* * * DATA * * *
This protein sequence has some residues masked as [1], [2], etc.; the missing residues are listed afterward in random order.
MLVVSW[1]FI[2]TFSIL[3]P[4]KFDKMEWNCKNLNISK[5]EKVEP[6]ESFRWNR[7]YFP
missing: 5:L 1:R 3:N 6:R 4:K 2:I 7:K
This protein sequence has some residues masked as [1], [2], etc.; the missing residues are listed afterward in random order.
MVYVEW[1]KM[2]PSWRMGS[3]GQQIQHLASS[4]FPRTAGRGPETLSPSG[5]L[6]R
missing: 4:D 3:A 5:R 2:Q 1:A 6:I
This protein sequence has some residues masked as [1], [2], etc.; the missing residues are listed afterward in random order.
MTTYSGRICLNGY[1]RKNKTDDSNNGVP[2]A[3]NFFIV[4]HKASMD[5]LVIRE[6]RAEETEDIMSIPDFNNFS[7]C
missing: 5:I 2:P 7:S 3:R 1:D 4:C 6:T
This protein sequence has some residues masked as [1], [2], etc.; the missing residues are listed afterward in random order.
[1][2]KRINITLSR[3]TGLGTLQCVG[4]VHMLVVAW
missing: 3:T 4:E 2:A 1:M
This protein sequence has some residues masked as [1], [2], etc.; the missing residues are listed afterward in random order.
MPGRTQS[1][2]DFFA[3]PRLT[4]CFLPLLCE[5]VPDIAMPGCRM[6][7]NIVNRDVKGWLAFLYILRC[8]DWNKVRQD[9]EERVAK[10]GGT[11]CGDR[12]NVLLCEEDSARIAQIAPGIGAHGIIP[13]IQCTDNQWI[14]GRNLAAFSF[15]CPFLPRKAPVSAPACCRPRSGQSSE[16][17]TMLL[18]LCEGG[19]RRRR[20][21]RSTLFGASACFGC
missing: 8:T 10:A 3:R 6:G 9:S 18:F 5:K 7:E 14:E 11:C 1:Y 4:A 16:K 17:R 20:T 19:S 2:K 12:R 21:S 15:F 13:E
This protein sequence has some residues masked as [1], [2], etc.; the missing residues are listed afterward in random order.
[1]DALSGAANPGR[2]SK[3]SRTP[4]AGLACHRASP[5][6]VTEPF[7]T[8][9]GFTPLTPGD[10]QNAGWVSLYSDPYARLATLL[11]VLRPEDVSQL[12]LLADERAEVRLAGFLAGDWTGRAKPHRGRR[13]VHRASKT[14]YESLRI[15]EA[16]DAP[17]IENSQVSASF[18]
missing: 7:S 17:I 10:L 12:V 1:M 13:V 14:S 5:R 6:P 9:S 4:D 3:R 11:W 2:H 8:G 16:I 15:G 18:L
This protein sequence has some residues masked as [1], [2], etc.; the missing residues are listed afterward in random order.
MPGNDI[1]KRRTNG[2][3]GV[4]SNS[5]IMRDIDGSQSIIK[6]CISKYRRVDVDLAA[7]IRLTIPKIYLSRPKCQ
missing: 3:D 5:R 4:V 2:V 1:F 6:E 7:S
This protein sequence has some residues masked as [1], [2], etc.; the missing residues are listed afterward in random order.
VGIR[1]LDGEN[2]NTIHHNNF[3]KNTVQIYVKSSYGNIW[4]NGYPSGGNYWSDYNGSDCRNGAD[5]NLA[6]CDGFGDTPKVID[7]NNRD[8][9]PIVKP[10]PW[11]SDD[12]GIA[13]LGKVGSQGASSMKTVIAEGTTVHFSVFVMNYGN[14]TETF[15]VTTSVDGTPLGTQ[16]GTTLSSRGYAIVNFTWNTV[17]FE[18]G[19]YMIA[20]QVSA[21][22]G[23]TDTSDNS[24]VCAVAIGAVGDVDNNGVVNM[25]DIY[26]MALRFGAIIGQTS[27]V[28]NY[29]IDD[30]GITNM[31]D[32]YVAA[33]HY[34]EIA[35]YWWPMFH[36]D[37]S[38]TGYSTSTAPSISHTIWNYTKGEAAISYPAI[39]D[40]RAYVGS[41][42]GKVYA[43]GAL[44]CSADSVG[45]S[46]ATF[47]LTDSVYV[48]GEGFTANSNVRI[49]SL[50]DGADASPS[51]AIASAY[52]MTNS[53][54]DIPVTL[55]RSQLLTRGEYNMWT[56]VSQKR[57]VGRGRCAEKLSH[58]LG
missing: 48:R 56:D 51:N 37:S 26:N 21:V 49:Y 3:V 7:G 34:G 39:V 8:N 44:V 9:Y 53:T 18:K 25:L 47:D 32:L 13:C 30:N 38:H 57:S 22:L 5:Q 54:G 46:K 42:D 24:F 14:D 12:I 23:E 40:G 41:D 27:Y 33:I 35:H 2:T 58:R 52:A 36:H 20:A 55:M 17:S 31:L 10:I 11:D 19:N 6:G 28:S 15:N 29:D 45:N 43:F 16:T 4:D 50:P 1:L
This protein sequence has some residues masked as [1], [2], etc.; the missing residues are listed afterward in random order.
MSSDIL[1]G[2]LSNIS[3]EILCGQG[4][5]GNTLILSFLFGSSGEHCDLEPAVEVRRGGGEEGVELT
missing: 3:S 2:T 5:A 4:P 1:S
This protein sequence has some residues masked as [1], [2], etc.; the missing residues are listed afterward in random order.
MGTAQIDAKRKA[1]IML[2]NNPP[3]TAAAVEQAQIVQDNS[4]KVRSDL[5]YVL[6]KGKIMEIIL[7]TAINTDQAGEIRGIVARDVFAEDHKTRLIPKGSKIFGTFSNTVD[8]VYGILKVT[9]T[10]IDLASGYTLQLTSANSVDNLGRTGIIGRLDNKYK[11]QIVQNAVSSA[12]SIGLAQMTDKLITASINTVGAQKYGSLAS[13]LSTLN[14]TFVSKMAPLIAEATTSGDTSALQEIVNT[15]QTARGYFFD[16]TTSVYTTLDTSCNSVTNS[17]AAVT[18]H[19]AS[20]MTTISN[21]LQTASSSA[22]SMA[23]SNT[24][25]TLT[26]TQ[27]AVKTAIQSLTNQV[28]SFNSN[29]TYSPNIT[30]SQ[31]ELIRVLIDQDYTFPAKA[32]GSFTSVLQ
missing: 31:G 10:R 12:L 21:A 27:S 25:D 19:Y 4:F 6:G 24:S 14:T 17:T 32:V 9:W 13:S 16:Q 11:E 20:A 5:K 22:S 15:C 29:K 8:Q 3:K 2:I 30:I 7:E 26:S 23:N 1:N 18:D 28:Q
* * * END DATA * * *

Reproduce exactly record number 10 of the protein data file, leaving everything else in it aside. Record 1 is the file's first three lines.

This protein sequence has some residues masked as [1], [2], etc.; the missing residues are listed afterward in random order.
MGTAQIDAKRKA[1]IML[2]NNPP[3]TAAAVEQAQIVQDNS[4]KVRSDL[5]YVL[6]KGKIMEIIL[7]TAINTDQAGEIRGIVARDVFAEDHKTRLIPKGSKIFGTFSNTVD[8]VYGILKVT[9]T[10]IDLASGYTLQLTSANSVDNLGRTGIIGRLDNKYK[11]QIVQNAVSSA[12]SIGLAQMTDKLITASINTVGAQKYGSLAS[13]LSTLN[14]TFVSKMAPLIAEATTSGDTSALQEIVNT[15]QTARGYFFD[16]TTSVYTTLDTSCNSVTNS[17]AAVT[18]H[19]AS[20]MTTISN[21]LQTASSSA[22]SMA[23]SNT[24][25]TLT[26]TQ[27]AVKTAIQSLTNQV[28]SFNSN[29]TYSPNIT[30]SQ[31]ELIRVLIDQDYTFPAKA[32]GSFTSVLQ
missing: 31:G 10:R 12:L 21:A 27:S 25:D 19:Y 4:F 6:G 24:S 14:T 17:T 32:V 9:W 13:S 16:Q 11:E 20:A 5:K 22:S 15:C 29:K 8:Q 3:K 2:I 30:I 7:E 26:S 23:N 1:N 18:D 28:Q